The Weekly Ringer

The University of Mary Washington Student Newspaper

One and a Half is the Loneliest Number

3 min read

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March 7 was a tragic day for American television.

Carlos Irwin Estevez, better known as actor Charlie Sheen, was fired from CBS’s hit comedy series “Two and a Half Men” due to disparaging remarks he made about one of the program’s creators during various interviews.

Sheen could not be reached for comment at the time of publication.

Despite his tumultuous personal life, Sheen was the foundation of “Two and a Half Men.” Not only did he sniff the glue that held the show together; he was that glue.

According to the American television seasonal ratings, “Two and a Half Men” ranked in the top 20 for the first seven seasons it was on the air. The show has won five Primetime Emmy Awards and was nominated for several more.

In fact, the only known human being who has ever spoken out against “Two and a Half Men” goes by the name tacoman771.

“People like this???!!!” he said on a forum for the show.

No, tacoman771, people love this.

Sheen’s departure lead to an early finale for season eight, but CBS has not reached a decision regarding the continuation of the show which was, prior to Sheen leaving, set to air for two more seasons.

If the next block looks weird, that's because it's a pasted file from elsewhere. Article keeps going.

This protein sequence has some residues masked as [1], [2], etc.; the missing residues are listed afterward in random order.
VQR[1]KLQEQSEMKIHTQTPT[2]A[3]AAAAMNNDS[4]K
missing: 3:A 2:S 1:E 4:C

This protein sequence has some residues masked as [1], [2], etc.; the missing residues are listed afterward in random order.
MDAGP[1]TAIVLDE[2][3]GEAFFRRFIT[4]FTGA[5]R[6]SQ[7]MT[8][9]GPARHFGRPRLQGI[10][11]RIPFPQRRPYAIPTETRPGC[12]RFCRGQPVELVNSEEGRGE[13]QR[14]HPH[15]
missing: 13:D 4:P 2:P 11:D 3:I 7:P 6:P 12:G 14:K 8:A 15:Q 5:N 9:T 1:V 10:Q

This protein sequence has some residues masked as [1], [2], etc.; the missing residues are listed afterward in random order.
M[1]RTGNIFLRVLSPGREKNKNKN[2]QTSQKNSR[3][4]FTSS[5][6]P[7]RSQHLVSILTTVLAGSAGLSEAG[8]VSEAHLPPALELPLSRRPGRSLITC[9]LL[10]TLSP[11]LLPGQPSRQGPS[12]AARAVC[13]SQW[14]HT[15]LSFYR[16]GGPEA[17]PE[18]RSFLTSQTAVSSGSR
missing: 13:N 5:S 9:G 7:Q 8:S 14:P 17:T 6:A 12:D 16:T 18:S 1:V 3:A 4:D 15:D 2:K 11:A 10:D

Aspiring television writer and class of 2010 graduate Nti Aning was devastated when he heard the news.

“What am I going to watch with my mom from now on?” Aning said. “I refuse to watch ‘Pretty Little Liars.’”

It is with sentiments like Aning’s in mind that I ask everyone to please take a moment of silence to mourn the end of “Two and a Half Men” as we know it. Without Sheen’s bad boy sex appeal and perfect comedic timing, the show is nothing more than an account of one man and a teenage boy living in Malibu.

The “Two and a Half Men” I know and love was a dynamic tale that kept viewers enthralled from the opening notes of the complex, yet upbeat theme song, to the hilarious misogyny brought on by that wacky Charlie and his interactions with the slew of one-night-stands he paraded through eight glorious seasons of primetime.

There were one-dimensional moments of camaraderie and understanding between the two men and we got to see that little half man grow up before our very eyes. “Two and a Half Men” relied heavily on guest stars and even used a laugh track during most of its time on the air.

How many other shows today are brave enough to use a laugh track?

And, yet, as great as “Two and a Half Men” was, it is great no more.

Without Sheen, “Two and a Half Men” cannot go on. It would be unfair to let the American public believe for just one moment that the show could ever return to its original splendor without the fresh face of Charlie Sheen illuminating the screen for the final two seasons.

Television connoisseur and senior Ryan Forbes is optimistic about the future of “Two and a Half Men,” though, and hopes the show will continue for years to come.

“There’s a rumor that they’re trying to get John Stamos to join the show,” Forbes said. “John Stamos is a better Charlie Sheen than Charlie Sheen.”

Though Forbes’s positive outlook on the future is admirable, it’s best we don’t get our hopes up.

We all saw what happened to “That 70’s Show” after Topher Grace left.

[Photo credit: Jordan Kroll]